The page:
Thursday, December 01, 2016

Musings of Meanderings

As we transition into winter there still has been no sign of the previous resident male, Spark.  The "new" male, 30/Z continues to dominate the territory but I'll stress again that it is too soon to tell if he plans on staying around permanently or if Columbus is just his chosen place to spend the winter.

Longtime fans might recall in 2003-05 we saw a migrant female (Y/5) "claim" the territory during the winter months for each of those years but come spring, she would leave for another territory in parts unknown.  Every year after she left Columbus a different female (Victory) assumed the territory during each of those nesting seasons.  It was during the 3rd winter in Columbus (2005) that Y/5 met her demise by hitting a window.  The loss was unfortunate, of course, but the plus side was we finally had the bird in hand and were able to confirm through her leg band codes that she had originally been banded in Quebec!  Where she nested after she left Columbus each of those years will always be a mystery but this recount illustrates the nomadic nature of these birds and how they "wander" as their Latin name Falco peregrinus implies.  And, that they can and do sometimes spend winters in different territories other than in which they nest.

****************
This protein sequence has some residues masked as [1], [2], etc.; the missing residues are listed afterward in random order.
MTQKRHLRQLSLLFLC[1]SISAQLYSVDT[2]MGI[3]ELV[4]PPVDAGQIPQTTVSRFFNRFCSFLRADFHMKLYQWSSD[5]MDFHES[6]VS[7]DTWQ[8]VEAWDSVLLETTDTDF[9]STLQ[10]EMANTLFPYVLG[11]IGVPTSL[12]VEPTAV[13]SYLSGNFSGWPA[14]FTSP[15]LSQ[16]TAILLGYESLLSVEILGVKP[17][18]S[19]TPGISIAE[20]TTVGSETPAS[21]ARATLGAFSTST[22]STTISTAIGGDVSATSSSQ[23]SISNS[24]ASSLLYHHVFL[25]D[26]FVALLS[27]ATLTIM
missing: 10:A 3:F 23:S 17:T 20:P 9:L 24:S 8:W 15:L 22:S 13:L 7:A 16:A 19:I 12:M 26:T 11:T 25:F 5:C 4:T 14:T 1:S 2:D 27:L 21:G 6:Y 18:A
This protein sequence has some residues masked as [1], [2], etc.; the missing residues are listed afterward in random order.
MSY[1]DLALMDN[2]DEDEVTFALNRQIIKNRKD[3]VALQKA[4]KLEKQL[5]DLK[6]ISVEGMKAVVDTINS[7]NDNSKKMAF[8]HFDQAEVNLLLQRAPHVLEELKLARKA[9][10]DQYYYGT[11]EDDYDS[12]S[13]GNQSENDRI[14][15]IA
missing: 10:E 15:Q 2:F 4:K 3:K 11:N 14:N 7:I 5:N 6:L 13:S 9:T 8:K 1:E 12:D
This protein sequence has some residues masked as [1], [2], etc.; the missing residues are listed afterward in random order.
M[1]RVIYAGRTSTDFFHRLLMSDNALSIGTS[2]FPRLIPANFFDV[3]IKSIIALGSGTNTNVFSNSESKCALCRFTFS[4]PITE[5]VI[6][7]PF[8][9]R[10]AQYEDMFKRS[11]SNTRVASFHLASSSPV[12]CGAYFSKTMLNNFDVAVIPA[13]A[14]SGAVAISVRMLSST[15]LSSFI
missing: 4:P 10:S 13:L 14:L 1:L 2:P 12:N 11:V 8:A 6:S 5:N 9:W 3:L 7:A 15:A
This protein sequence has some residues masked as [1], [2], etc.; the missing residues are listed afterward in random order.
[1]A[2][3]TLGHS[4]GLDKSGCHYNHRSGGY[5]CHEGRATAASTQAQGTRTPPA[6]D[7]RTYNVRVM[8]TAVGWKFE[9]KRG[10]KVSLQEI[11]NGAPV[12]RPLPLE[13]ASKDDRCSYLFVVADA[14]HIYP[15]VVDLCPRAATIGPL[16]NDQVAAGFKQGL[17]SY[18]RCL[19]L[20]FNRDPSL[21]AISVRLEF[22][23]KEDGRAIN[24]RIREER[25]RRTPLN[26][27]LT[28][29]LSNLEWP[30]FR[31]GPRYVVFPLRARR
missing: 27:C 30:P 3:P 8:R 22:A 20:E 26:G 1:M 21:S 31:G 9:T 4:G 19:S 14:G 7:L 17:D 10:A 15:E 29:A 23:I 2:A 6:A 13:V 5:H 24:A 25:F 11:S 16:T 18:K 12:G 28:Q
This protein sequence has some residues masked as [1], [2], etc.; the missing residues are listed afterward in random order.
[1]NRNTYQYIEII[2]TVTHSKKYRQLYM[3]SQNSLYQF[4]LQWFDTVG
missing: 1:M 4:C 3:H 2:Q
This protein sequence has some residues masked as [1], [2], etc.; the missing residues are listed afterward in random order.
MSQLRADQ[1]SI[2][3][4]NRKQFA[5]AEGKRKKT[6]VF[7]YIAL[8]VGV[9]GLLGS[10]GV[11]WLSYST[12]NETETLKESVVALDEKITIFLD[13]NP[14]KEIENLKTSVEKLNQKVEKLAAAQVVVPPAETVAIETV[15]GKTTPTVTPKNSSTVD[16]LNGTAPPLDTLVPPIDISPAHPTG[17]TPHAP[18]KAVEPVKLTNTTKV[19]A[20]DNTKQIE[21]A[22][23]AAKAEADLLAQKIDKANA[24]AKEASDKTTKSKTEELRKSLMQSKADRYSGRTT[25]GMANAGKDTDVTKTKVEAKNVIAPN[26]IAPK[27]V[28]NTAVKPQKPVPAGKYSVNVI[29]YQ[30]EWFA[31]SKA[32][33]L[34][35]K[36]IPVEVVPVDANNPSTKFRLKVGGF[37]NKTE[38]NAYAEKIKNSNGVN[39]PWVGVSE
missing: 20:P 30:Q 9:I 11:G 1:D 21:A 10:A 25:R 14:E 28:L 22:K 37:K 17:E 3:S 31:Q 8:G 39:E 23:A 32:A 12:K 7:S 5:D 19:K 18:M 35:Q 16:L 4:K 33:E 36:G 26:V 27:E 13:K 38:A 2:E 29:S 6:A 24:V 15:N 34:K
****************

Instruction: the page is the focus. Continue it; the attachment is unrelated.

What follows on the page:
Continuing on this wandering theme, I was recently going back through my inbox and came across an email I had received about a peregrine observation at the Davis Heart and Lung Research Institute on The Ohio State University campus.  The sighting was in late September and included a photograph.  Interestingly, the observation almost has to be 30/Z based on the bird having only one (color) leg band and as much as is visible, the code certainly could be 30/Z!  This report shows that before he came to settle in downtown Columbus in early October, this new "mystery male" spent some time at OSU (about 2 1/2 miles north of the Rhodes Tower-as the peregrine flies)!
Coming back to the present, both Durand and 30/Z continue to interact in and around the nest ledge.  The past few days the male has spent some time perched on top of the nestbox, and here is a video of the falcons bonding.  Finally, thanks to Mike Horn for sharing this photo of the pair with prey on the LeVeque Tower from November 16:
One final note on meanderings - it is not uncommon for Cooper's hawks to be seen in and around the downtown area, in fact, earlier today I was contacted about a dead Cooper's hawk that was found on the Huntington Building downtown. Cooper's hawks are often confused with peregrines (ID information here) so it happens often that I get these types of reports.  Like peregrines, some Cooper's hawks live in Ohio all year but some are migrants.  A few weeks ago a separate report of a dead Cooper's hawk downtown involved the hawk having a leg band. A check of the band database revealed that individual Cooper's hawk had been banded in 2014 in Ontario, Canada!
Cooper's hawk